The argparse library is used to create a command line interface - CLI. Primarily this means program argument processing. It is a part of the standard library, so you do not need to install anything extra.

Command line interface

... is one of ways how to interact with or control a program (or Python script) as a user - interface with it from inside the computer itself where it is installed (not over the internet). That user can be you as a creator of code and someone else you give access to it.

The behavior of a program usually is varying - it depends on the instructions you give to it.

Adding command line arguments to a program enables terminal magic using find command like this:

find . -type f -name "*.txt" -empty -mtime 30

Which searches current directory for empty files with .txt suffix and a modification date older than 30 days. The find command internally has a lot of switches controlling its behavior while filtering the folder(s) is is searching through based on user given parameters of the search.

Examples of libraries & argparse

Quite many tools for processing arguments from the CLI are also present in the standard Python: sys.argv, optparse, getopt. Additionally there is quite commonly used click library, which you would need to install via pip and uses a decorator syntax, that we have not seen yet, so we have decided not to delve into it.

You can find the official documentation on:

And a quite handy tutorial going through most of functionalities, you could ever encounter: argparse-tutorial

Here's how to easily create Python command line application with switches:

import argparse

parser = argparse.ArgumentParser(description='argparse greeting')
parser.add_argument('-n', '--name', help='a name to repeat', required=True)
parser.add_argument('-c', '--count', help='how many times', required=True, type=int)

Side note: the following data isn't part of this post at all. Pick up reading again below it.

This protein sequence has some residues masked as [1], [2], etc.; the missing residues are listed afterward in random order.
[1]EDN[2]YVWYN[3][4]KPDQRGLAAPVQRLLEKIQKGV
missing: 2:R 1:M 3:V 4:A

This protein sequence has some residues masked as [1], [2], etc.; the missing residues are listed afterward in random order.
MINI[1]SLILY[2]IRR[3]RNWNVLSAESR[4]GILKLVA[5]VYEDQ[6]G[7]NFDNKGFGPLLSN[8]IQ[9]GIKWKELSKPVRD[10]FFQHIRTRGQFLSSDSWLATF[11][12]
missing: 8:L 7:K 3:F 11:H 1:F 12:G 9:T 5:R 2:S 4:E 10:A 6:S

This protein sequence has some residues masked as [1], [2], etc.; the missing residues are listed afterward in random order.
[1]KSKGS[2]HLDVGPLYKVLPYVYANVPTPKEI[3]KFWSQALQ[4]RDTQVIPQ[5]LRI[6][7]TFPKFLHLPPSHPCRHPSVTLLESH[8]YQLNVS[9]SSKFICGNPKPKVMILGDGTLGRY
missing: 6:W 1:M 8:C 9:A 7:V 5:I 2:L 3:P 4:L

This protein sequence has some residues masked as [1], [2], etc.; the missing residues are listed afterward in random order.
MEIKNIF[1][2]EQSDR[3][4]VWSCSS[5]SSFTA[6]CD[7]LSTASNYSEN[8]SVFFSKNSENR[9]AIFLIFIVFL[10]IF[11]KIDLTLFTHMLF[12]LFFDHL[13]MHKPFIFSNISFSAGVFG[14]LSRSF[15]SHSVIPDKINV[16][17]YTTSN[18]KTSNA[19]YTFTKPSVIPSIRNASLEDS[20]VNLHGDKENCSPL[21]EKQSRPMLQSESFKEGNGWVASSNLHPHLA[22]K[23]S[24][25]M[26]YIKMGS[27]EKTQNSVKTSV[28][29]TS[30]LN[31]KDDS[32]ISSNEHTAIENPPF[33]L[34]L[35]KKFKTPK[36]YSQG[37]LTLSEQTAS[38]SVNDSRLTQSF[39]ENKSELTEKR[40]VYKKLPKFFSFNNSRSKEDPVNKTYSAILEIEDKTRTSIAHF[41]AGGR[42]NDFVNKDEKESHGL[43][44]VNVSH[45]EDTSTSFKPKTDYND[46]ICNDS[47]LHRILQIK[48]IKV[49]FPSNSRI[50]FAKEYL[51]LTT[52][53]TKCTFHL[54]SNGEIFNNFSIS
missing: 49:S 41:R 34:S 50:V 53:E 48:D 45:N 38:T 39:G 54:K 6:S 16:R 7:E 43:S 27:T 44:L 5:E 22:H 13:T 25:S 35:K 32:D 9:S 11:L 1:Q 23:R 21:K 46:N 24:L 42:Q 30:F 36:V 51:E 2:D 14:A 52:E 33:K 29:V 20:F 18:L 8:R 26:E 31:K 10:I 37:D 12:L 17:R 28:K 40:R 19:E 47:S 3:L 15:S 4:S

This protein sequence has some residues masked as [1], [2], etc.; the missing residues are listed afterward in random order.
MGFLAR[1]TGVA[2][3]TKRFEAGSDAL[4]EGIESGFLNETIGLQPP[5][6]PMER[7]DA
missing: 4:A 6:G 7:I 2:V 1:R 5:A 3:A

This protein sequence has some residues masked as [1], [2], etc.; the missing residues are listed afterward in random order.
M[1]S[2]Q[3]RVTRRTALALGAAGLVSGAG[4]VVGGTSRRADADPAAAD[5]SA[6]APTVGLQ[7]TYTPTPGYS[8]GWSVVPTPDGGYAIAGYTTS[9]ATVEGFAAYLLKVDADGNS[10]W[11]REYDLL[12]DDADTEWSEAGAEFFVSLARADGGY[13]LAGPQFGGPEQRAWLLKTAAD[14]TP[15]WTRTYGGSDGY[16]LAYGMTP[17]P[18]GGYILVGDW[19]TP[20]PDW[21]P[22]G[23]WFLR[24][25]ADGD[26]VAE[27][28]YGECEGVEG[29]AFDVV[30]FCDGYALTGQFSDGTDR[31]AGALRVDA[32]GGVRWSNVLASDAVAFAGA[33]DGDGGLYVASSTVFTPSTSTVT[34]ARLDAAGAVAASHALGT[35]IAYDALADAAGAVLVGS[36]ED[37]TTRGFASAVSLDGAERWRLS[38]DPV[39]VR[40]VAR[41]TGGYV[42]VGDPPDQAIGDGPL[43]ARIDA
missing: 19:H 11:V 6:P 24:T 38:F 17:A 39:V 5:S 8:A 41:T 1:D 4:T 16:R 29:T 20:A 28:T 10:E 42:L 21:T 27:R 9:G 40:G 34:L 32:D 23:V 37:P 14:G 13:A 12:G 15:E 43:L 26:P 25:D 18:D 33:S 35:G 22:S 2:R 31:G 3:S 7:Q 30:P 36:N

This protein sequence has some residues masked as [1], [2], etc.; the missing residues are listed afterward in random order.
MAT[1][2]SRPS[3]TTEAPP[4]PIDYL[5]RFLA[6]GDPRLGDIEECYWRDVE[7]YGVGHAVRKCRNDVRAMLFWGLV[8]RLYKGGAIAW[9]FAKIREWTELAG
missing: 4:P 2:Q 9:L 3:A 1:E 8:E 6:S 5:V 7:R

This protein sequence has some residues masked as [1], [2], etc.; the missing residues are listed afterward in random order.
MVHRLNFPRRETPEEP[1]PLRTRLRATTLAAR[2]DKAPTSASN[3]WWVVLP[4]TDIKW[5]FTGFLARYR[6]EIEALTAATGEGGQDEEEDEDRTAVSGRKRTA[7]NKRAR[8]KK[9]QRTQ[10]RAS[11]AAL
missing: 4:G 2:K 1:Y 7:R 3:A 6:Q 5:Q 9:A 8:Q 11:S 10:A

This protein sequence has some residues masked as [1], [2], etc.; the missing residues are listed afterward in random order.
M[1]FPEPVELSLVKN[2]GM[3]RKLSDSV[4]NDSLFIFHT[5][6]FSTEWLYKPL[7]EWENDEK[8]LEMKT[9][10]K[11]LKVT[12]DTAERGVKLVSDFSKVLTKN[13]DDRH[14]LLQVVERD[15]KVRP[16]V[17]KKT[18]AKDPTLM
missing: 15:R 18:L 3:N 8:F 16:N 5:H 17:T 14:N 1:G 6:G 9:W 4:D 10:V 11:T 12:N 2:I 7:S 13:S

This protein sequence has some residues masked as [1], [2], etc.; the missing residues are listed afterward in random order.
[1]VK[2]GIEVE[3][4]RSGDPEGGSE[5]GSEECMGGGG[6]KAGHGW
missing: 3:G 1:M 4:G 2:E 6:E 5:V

parser.add_argument("--indent", action="store_true", help=("name will be indented by 4 spaces"))

args = parser.parse_args()

def hello(count, name, indent=False):
    """Simple program that greets 'name' for a total of 'count' times and optionally indents."""
    for _ in range(count):
        if indent:
            print("    ", end="")
        print(f"Hello {name}!")

hello(args.count,, args.indent)

The first step in using the argparse is creating an ArgumentParser object with some description. Then you fill an ArgumentParser with information about program arguments, which is done by making calls to the add_argument() method. This information is stored and used when parse_args() is called.

You can set parameters as required by adding required=True option. It is also possible to their type, which will try to convert the variable to the data type announced. In order to allow simple storing of boolean flags True/False, you can use the action="store_true" parameter.

Try it! If you have it saved as, try:

python3 --help
python3 --name PyLady
python3 --count 5
python3 --count 5 --name PyLady
python3 --count 5 --name PyLady --indent

That is already a very solid first program is it not?

Positional arguments

You can of course define arguments, which are positional in the same way as when you are defining and calling a function. The parsing will expect all arguments to be in the order, you defined them.

parser.add_argument("input_file", default=None, help=("Input file to read"))
python3 input.txt --count 5 --name PyLady

Other options

Switch names begin, according to Unix convention, with hyphens: one hyphen - for one-letter abbreviations, two hyphens -- for multi-letter names. One switch can have more than one name - short option and long option.

        "-v", "--verbosity", type=int, default=3, choices=[0, 1, 2, 3, 4],
            "Set verbosity of log output "
            "(4=DEBUG, 3=INFO, 2=WARNING, 1=ERROR, 0=CRITICAL). (default: 3)"

Parameter names with hyphens inside them will automatically turn them into variable names with underscores, as it is not possible to have a hyphen in variable name in Python.

        action="store_true", help=("Computations will return all results to the power of 2.")
args = parser.parse_args()

If you use more options with two hyphens, you need to access the values from the args object via the first option, as in this example:

parser.add_argument('-n', '--name', '--firstname', help='a name to repeat', required=True)
hello(args.count,, args.indent)
# both work
python3 --name PyLady --count 5
python3 --firstname PyLady --count 5

This has been a short introduction into working with CLI.